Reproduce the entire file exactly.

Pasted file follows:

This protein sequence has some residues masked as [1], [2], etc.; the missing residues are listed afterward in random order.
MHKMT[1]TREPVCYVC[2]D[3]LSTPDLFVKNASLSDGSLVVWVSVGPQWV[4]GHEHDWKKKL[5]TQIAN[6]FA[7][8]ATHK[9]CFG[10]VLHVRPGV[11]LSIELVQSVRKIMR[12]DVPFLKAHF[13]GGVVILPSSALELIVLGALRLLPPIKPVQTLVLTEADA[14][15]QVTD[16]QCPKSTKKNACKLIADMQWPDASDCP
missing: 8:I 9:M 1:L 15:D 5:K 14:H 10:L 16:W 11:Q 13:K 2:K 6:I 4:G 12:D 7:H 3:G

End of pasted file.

This protein sequence has some residues masked as [1], [2], etc.; the missing residues are listed afterward in random order.
MHKMT[1]TREPVCYVC[2]D[3]LSTPDLFVKNASLSDGSLVVWVSVGPQWV[4]GHEHDWKKKL[5]TQIAN[6]FA[7][8]ATHK[9]CFG[10]VLHVRPGV[11]LSIELVQSVRKIMR[12]DVPFLKAHF[13]GGVVILPSSALELIVLGALRLLPPIKPVQTLVLTEADA[14][15]QVTD[16]QCPKSTKKNACKLIADMQWPDASDCP
missing: 8:I 9:M 1:L 15:D 5:K 14:H 10:L 16:W 11:Q 13:K 2:K 6:I 4:G 12:D 7:H 3:G